I have been a single mother since my daughter was 3 weeks old and her abusive father walked out on us. I was very lucky that my health visitor stepped in, and sent me to the Freedom Programme, which is group counselling for people who’ve been in abusive relationships. I was scared of my health visitor, convinced that if I didn’t do everything she told me, she would deem me an unfit mother and my baby would be taken away – so I went to the counselling, even though I felt like I was making a big fuss about nothing and just causing trouble.

It took me a while to realise that I had been in an abusive relationship, that I wasn’t just being deliberately difficult, that I wasn’t just difficult to live with and moody and selfish. It took me longer to recover from the realisation; for a long while afterwards I would have flashbacks and memories of things and a dawning realisation, “oh wait, that wasn’t my fault…” or “oh wait, that was probably a lie…”

Very early on, I had this feeling that “it’s fine for you to treat me like this, but you don’t get to do this to my daughter.” I was very protective over her and determined to keep her safe from the life I knew her father’s other children were living. I stopped all contact with him when my daughter was four months old, after he refused to have any counselling for his abusive behaviour. On the day I told him he could not see my daughter if he would not seek help, I didn’t realise he was recording our conversation – but I did wonder why he was speaking so strangely. He said, ” you and I both know that she is in no danger with me.” I said no, that’s not true. He went through his usual “box of tricks” that all abusers have, trying to find the one that would make me back down – I wasn’t a fit mother, I was mentally unstable, he would take me to court. When I said “ok great, take me to court – I’ll bring Social Services with me and see you there” he shut up. I walked away as he shouted at me down the street, “you’re not mentally or financialy capable of looking after my child!” For the first time I thought to myself, “yes, I am – because I know to keep her safe from you.” He has not set eyes on her since – and has barely attempted contact – usually an odd email here and there when he’s had a fight with his girlfriend, or turning up drunk at our door on his way home from somewhere. The last time we were in contact, my daughter was teething and I was studying for an Open University degree. He boasted to his friends, “she’s tired and stressed; she’s never had to deal with a teething baby before. She’ll give in soon and let me come in to babysit so she can study – and then I’m taking my child.” At that point, I stopped answering him or acknowledging his existence in any way. He and his other children still live around here, and he works two blocks from where we live – but the police are aware of our situation, and I refuse to be driven away from the city I grew up in, from all of my friends and family. I stand my ground because it’s the only choice I have.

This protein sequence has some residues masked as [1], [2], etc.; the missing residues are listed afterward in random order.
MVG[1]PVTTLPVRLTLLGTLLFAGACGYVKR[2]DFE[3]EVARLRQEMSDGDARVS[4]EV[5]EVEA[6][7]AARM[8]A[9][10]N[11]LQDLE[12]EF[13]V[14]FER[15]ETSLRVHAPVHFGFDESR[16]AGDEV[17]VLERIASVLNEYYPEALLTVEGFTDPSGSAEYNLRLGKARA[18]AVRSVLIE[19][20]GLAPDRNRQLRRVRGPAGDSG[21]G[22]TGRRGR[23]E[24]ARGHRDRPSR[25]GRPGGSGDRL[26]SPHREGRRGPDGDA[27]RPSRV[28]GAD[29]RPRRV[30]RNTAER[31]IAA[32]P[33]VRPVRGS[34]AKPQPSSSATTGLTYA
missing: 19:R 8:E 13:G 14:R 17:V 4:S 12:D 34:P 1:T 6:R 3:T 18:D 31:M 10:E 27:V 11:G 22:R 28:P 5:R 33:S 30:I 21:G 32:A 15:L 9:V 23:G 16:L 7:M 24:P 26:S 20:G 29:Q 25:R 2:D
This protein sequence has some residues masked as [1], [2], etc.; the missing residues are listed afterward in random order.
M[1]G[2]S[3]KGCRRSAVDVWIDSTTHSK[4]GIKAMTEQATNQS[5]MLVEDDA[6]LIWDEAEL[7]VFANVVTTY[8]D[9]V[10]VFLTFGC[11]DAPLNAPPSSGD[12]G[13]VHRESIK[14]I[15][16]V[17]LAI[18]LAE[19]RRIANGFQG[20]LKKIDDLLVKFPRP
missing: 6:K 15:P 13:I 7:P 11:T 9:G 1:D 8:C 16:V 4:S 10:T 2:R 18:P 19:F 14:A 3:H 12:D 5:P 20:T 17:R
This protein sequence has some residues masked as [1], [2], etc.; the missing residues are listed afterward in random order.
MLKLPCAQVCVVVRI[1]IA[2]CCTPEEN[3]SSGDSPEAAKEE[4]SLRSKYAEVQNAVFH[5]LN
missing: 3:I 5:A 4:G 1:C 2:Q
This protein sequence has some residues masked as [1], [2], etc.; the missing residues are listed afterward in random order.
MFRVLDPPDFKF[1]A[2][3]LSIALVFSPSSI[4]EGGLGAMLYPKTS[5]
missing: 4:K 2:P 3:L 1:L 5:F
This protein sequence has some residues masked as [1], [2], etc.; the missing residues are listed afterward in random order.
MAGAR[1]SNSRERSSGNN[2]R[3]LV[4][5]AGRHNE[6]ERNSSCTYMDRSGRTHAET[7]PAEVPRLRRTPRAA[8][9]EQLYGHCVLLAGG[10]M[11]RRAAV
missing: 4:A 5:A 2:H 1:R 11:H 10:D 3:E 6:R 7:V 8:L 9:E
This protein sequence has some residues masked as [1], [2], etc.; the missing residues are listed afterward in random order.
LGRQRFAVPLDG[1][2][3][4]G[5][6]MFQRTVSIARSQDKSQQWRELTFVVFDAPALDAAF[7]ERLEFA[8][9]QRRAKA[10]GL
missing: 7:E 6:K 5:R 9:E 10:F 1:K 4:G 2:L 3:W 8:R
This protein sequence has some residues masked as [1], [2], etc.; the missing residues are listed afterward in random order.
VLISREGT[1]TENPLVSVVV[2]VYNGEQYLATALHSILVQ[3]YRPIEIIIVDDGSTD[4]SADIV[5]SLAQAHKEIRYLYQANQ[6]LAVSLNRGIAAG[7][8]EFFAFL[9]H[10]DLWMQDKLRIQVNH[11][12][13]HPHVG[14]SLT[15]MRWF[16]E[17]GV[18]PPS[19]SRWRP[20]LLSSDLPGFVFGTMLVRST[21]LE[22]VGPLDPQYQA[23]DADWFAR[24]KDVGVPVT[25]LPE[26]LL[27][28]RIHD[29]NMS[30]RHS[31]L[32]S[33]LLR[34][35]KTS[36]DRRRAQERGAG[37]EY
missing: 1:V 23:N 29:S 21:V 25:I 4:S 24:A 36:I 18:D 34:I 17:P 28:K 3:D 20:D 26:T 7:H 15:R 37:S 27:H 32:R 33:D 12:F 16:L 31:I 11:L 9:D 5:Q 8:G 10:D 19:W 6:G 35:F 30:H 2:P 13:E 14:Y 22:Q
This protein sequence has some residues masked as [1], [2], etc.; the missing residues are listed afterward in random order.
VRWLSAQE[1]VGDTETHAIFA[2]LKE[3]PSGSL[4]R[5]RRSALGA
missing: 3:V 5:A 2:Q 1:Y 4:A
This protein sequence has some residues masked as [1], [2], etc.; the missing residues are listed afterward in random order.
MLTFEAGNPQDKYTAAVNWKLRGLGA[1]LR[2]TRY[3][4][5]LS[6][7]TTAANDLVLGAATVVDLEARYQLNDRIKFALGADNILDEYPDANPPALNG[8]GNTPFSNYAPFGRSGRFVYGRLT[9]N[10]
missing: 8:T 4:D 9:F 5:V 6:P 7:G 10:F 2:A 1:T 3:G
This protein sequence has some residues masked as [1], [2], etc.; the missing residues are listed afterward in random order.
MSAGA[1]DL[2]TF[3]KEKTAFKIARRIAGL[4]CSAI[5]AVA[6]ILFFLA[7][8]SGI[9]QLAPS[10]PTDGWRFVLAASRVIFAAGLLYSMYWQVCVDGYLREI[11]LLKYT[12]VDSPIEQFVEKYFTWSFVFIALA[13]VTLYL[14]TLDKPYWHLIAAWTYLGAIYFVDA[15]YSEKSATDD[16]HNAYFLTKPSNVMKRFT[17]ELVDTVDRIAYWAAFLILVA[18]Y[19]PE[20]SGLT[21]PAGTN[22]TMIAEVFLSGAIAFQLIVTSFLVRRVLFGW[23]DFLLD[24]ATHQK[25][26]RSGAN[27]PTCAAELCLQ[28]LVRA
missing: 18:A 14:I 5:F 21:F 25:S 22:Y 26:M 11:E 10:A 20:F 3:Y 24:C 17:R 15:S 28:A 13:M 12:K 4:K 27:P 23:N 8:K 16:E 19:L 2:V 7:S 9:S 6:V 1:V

People tell me I am “inspirational” as if I have done something outrageously brave or incredible by caring for my daughter alone – but for me, it was just what I had to do. I was alone with a tiny baby relying on me for everything – what else was I going to do, but keep her safe and protect her?

2. What were the joys that this experience brought your way?

Being a single mother means that I am not being second-guessed or belittled by my daughter’s father. I am immensely proud of my daughter and the amazing person she is growing to be. No matter how bad my day is, I get into bed at night next to my gorgeous daughter (yes, we still share a bed!) and everything is ok. Being a single mother is not a bed of roses, but it brings me immense joy and pride to know I’m capable of doing this alone

3. What challenges did this situation bring your way?

Every day is a challenge, to a certain extent. Teething wasn’t much fun, and night feeds were tiring – but I find that when I’m feeling stressed and “challenged” as if I just can’t cope any more, the best thing is to call it a day and accept that my work/blog/housework/whatever just won’t get done today. Once I remove the pressures of trying to get something done, and just accept the situation, it just gets easier.

4. How do you ensure you get time to yourself and what do you do with that time?

I am self employed and work from home – so “time to myself” is generally translated as “time working on the business or the blog” – luckily I enjoy both!